Francis William Aston (1877-1945), British physicist who won the Nobel Prize for Chemistry in 1922 for his development of the mass spectrograph, a device capable of separating atoms or molecular fragments of different masses and measuring those masses with remarkable accuracy. Aston used the mass spectrograph to discover a large number of nuclides, or nuclear species, that differ in mass. This device led to his discovery that the helium nucleus was less massive than the two hydrogen nuclei that could have formed it, implying that the missing mass could somehow be converted into energy through the process of nuclear fusion. The mass spectrograph is still widely used today in geology, chemistry, biology, and nuclear physics.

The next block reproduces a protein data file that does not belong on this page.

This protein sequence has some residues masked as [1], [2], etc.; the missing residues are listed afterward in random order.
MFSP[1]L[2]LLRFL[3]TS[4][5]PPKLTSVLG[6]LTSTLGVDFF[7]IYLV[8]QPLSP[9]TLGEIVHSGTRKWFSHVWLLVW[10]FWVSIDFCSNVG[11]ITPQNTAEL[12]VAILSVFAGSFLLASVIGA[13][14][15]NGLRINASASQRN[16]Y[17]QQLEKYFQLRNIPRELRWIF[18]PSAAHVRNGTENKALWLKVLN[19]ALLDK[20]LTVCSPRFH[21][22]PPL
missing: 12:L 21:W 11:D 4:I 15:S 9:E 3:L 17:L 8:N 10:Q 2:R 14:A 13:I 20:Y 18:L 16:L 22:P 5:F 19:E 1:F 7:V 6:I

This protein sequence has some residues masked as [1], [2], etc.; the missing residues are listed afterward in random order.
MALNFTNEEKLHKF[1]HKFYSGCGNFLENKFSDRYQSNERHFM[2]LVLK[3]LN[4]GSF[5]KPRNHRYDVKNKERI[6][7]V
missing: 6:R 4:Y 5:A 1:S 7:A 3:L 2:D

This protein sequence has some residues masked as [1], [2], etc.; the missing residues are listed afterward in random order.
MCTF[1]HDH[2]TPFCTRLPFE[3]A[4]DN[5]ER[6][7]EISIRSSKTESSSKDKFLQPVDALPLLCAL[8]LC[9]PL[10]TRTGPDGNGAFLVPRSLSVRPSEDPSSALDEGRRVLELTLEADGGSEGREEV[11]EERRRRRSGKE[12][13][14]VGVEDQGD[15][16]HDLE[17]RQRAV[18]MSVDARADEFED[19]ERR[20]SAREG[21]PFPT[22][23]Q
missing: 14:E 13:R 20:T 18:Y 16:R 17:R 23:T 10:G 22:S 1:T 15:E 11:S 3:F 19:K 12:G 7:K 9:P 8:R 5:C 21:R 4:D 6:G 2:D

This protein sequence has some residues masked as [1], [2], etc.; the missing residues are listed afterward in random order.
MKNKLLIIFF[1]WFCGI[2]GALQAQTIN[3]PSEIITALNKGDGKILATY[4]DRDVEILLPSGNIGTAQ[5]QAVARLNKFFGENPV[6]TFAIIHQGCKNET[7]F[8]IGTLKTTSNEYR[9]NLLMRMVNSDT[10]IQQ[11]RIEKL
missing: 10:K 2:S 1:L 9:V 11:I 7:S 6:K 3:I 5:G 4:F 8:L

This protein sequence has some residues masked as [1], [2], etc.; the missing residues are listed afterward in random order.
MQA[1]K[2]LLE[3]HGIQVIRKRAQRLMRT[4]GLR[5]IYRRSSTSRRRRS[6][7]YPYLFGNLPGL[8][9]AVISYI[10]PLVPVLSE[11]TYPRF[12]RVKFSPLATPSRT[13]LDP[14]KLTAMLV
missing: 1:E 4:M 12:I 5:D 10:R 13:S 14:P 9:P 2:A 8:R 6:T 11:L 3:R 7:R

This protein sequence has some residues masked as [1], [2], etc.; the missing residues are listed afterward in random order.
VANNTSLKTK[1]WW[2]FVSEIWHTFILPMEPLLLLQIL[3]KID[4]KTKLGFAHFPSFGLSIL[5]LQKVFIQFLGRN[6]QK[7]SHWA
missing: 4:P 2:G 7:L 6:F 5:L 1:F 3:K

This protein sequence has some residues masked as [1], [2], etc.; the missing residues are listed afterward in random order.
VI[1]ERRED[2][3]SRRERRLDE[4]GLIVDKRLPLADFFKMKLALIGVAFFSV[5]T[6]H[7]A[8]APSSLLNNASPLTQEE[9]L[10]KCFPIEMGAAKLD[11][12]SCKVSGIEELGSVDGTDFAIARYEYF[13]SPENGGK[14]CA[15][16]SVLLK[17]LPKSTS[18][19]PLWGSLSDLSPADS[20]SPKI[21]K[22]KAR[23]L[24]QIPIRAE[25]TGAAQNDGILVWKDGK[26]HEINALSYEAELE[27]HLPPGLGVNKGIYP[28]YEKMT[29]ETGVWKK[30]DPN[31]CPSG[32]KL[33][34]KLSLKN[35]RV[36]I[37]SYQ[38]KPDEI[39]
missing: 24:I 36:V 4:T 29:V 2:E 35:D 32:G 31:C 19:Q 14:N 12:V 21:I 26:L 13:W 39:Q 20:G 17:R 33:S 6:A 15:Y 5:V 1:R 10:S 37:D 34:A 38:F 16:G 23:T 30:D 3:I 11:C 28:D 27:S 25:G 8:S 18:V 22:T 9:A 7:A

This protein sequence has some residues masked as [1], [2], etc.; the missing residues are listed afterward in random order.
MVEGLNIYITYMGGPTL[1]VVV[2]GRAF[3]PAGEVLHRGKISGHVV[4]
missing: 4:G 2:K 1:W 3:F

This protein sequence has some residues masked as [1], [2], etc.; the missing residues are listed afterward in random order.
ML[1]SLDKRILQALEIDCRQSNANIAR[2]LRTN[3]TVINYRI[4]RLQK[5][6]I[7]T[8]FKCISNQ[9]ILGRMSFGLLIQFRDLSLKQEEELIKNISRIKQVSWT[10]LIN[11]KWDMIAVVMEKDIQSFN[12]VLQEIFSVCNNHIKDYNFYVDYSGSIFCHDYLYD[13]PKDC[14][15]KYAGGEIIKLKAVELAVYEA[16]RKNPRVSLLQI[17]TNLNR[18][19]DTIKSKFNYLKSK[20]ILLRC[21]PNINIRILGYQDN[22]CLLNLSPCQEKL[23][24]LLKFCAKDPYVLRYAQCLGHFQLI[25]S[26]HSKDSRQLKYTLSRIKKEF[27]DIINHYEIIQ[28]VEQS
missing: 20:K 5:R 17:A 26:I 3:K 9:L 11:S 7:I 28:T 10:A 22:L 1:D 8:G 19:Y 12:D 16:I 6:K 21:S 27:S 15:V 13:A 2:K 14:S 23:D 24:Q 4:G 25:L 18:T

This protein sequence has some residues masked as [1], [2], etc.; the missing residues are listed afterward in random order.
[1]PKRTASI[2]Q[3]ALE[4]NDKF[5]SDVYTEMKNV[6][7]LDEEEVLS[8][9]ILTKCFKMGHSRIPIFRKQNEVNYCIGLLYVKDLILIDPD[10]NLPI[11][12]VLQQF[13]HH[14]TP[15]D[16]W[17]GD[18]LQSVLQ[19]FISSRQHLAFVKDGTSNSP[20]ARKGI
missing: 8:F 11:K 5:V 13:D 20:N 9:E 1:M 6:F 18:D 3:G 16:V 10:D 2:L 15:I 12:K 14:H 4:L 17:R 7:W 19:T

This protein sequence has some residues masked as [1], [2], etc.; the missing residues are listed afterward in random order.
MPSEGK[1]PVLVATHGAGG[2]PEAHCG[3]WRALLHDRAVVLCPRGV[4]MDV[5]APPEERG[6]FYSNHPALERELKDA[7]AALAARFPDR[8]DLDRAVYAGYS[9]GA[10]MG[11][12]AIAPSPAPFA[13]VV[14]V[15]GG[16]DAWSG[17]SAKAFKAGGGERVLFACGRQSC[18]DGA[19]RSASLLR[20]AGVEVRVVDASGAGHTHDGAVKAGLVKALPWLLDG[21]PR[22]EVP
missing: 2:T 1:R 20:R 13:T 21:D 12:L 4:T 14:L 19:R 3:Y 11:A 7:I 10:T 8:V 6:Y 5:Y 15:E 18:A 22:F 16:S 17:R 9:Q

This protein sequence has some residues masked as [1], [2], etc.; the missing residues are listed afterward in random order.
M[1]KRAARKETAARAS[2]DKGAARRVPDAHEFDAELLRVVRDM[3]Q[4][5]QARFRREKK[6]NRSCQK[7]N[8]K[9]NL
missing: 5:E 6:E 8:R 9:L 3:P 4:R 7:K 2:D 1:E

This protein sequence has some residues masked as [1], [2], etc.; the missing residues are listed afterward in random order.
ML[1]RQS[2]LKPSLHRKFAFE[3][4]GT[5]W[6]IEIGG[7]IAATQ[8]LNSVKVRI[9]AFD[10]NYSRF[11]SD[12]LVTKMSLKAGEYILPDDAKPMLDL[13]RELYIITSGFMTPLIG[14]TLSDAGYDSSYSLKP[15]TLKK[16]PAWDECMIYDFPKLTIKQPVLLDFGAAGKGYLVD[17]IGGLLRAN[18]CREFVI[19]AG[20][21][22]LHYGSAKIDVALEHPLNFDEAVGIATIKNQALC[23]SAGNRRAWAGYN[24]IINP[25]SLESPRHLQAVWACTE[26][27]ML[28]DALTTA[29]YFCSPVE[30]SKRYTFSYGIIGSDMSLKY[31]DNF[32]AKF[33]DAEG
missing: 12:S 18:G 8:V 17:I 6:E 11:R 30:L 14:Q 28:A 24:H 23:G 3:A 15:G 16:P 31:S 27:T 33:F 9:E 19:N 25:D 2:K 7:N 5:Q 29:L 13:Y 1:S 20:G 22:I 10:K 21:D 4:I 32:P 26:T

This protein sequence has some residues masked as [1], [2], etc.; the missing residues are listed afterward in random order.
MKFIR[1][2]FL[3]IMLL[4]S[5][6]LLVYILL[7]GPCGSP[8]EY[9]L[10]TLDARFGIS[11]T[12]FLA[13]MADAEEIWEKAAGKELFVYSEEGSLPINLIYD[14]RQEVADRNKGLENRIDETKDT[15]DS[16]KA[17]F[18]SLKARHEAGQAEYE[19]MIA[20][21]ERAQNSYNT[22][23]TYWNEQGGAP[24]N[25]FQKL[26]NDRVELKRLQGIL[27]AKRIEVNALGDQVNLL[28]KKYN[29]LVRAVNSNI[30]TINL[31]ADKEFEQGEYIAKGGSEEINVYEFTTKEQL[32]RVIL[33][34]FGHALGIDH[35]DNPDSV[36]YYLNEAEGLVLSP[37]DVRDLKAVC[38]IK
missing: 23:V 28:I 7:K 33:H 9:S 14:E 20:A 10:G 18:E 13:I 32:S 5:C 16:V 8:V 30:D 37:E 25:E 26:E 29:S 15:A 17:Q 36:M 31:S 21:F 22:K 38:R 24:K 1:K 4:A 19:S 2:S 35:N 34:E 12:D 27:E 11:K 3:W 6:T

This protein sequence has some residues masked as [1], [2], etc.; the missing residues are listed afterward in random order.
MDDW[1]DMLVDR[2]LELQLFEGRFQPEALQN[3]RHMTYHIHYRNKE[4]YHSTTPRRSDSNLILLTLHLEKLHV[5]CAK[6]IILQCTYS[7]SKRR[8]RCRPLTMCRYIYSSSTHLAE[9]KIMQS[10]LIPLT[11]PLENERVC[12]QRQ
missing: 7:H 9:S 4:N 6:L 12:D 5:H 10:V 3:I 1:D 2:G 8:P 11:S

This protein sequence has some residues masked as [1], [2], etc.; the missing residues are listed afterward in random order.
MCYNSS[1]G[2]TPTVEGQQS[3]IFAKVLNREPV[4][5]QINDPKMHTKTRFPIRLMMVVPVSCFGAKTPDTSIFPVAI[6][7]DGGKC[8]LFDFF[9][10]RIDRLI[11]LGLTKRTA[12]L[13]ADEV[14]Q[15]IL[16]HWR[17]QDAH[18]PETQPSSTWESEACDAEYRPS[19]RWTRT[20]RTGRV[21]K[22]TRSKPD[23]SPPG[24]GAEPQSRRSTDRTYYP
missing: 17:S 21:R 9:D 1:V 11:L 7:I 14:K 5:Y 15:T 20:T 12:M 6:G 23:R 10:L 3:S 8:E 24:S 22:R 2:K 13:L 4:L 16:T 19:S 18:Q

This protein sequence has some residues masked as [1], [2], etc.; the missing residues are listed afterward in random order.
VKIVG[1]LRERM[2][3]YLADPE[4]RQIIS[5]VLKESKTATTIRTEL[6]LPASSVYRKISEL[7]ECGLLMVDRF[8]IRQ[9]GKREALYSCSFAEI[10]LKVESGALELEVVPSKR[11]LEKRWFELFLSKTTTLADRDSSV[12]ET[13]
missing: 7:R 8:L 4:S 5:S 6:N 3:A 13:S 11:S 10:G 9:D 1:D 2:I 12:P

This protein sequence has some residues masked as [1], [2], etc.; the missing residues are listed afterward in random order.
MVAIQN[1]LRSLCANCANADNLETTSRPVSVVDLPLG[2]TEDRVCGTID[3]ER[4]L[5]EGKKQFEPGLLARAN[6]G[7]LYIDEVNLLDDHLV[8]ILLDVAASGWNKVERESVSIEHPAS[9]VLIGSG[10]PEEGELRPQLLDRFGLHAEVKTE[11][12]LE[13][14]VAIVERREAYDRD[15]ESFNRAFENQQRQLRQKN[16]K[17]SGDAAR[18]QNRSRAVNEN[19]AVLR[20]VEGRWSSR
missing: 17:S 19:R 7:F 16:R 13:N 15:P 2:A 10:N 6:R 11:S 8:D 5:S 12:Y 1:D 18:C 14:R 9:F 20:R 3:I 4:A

- Nobel Foundation. Francis W. Aston.